Stone asks whether America could win a “hot war”. Putin responds “No. … No one would survive a hot war”. After that, the conversation turns to Dr. Strangelove and they end up watching the film together, because Putin has never seen it. Hopefully, they watch S.T.A.L.K.E.R. together next.

Nope: next up is Putin playing ice hockey with the Russian national team in an exhibition match. He started playing at age 60. After the match, they discuss the homosexuality-propaganda law, which forbids evangelizing alternate sexual lifestyles to minors. This law stems from the primitive mindset that homosexuality is a choice that adults can make. Putin defends it, making his social politics as behind the times, but not out of the mainstream. Putin points out that there is a need to support families, to sustain a replacement birthrate, but I think he’s just being cagey about it. He admits later that his opinion is strong on this, but he seems to see the limit to legislation and the likelihood that the Russian population diverges with him.

Stone: “There is a macho tradition in Russia, a pretty strong one.” Putin agrees, but says that it’s not nearly as strong as in “certain Islamic states”—or possibly even in the U.S. You’d have to be utterly tone-deaf to not notice that there’s more than a bit of a macho culture in the U.S. as well. The coasts think they’re beyond it, but they’re utterly and tragically wrong.

It’s true that Russia has regressed since the revolution, when things were initially very egalitarian—leading the world, in fact. This part goes on for quite a while, belying the claim that Stone didn’t pressure Putin hard enough on this topic.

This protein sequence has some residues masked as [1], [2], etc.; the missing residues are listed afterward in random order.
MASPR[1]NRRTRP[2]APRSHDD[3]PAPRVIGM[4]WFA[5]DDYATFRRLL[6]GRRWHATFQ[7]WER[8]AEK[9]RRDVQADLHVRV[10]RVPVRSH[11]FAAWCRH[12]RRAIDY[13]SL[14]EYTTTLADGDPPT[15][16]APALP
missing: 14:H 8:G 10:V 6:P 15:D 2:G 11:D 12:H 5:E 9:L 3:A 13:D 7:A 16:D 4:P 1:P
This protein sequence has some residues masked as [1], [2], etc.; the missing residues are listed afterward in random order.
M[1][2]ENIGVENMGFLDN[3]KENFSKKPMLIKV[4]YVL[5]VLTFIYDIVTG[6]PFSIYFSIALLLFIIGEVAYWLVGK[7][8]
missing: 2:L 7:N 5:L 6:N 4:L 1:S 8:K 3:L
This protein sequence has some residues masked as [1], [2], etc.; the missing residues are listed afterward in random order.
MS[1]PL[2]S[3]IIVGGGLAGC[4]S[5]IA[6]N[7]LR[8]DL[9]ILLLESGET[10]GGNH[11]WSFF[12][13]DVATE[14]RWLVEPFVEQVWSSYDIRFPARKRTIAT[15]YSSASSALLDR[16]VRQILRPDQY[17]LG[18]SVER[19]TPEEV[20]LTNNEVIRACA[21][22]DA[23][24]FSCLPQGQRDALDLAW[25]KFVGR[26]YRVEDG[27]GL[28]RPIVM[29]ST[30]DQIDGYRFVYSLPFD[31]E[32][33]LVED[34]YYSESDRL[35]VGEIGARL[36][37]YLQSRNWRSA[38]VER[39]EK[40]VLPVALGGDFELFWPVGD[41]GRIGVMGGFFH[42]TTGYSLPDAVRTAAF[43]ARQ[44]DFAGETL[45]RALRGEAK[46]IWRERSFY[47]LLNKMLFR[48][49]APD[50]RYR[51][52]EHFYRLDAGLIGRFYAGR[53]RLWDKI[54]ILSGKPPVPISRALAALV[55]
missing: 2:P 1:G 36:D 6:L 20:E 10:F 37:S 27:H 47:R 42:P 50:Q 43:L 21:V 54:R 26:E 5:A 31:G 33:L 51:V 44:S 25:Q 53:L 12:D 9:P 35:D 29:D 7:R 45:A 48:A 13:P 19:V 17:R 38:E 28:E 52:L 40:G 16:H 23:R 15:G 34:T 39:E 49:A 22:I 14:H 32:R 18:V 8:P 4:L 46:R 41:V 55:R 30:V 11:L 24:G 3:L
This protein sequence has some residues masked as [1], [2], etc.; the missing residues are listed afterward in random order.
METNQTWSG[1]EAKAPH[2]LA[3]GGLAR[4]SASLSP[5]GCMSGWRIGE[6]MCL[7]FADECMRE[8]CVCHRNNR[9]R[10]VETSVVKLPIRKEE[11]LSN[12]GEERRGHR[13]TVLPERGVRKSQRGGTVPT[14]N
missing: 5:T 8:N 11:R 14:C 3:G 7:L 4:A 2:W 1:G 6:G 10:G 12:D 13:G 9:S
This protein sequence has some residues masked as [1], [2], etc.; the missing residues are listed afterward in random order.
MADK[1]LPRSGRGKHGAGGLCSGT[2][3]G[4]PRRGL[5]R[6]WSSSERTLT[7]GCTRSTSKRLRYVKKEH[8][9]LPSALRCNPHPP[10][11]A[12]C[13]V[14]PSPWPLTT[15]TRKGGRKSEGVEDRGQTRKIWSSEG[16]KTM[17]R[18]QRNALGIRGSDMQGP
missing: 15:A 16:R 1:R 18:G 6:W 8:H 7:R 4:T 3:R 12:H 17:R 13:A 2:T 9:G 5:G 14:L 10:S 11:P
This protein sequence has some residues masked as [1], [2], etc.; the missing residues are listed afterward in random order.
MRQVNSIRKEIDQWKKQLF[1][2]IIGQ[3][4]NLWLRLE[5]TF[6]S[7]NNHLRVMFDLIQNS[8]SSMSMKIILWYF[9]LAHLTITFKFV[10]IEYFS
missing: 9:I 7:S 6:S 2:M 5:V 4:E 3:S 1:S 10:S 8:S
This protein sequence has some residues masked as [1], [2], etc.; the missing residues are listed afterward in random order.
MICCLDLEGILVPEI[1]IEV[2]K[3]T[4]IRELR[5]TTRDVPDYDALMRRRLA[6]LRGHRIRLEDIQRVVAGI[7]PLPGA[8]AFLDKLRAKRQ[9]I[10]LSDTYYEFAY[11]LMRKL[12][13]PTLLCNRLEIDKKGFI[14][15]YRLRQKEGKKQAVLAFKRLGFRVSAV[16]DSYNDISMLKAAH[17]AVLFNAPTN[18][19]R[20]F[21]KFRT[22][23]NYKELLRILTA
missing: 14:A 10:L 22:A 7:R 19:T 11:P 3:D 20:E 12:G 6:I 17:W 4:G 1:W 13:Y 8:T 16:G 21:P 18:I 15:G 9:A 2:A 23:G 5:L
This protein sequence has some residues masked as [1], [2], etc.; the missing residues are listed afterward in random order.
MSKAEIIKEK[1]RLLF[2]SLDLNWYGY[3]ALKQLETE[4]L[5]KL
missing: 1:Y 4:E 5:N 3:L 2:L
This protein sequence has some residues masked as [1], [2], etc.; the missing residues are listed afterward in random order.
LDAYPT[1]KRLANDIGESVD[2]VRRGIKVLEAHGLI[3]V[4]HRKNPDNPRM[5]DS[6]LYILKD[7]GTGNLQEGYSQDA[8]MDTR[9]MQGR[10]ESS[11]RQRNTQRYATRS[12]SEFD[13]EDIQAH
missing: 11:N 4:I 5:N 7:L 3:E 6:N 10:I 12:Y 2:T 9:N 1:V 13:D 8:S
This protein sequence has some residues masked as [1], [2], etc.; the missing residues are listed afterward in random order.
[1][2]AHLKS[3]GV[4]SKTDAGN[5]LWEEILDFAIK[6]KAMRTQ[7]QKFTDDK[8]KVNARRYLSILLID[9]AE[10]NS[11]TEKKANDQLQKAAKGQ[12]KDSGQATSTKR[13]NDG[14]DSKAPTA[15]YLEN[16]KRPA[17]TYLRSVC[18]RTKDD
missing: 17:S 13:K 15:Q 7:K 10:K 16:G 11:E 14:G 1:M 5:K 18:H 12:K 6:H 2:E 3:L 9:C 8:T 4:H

Their next topic is Ukraine and U.S. involvement in that coup. Putin: “I cannot say we welcomed this change in the government … and yet we maintained cooperation with the new leadership.” Talk about an understatement. Putin: “The philosophy of American foreign-policy in this region consists in preventing, by all means necessary, Ukraine’s rapprochement with Russia.” Putin is very passionate about the obvious U.S. plan to make Russia everyone’s enemy; he is quite eloquent and knowledgable about all of the steps taken to get where we are today.

The next stop on the history train is Georgia and the twisted Western narrative surrounding its incursion into Russian territory. I had no idea that Mikheil Saakashvil was western-educated—he’s quite fluent in English.

Next, they discuss surveillance—and Putin jokes that Russia is “better” than the U.S. there because they don’t have nearly the money or resources to be as “bad” as the U.S. It is at this point that we discover that Putin does speak and understand some English.

Following this—now in a car, with Putin driving (of course)—they discuss Edward Snowden. Putin says that, at first, he wanted nothing to do with Snowden because the U.S./Russia relationship was already fraught. Snowden’s appeal to human rights, he says, fell on deaf ears (he admits that this shines poorly on his initial reaction). When asked, though, if he hates what Snowden did, he responds firmly in the negative: “Snowden is not a traitor. What he did was not against the interests of his country. [..] He did it publicly.” He disagrees with what he did, but defends his right to have done it. But, he says “he’s a courageous man […] and has great character.”

Finally, when asked about the upcoming American election (in 2016), he says “I believe that nothing’s going to change, no matter who gets elected.” He goes on to say:

“The force of the United States bureaucracy is very great. And there are many facts that are not visible to the candidates until they become president. And the moment one gets to real work, he or she feels the burden.”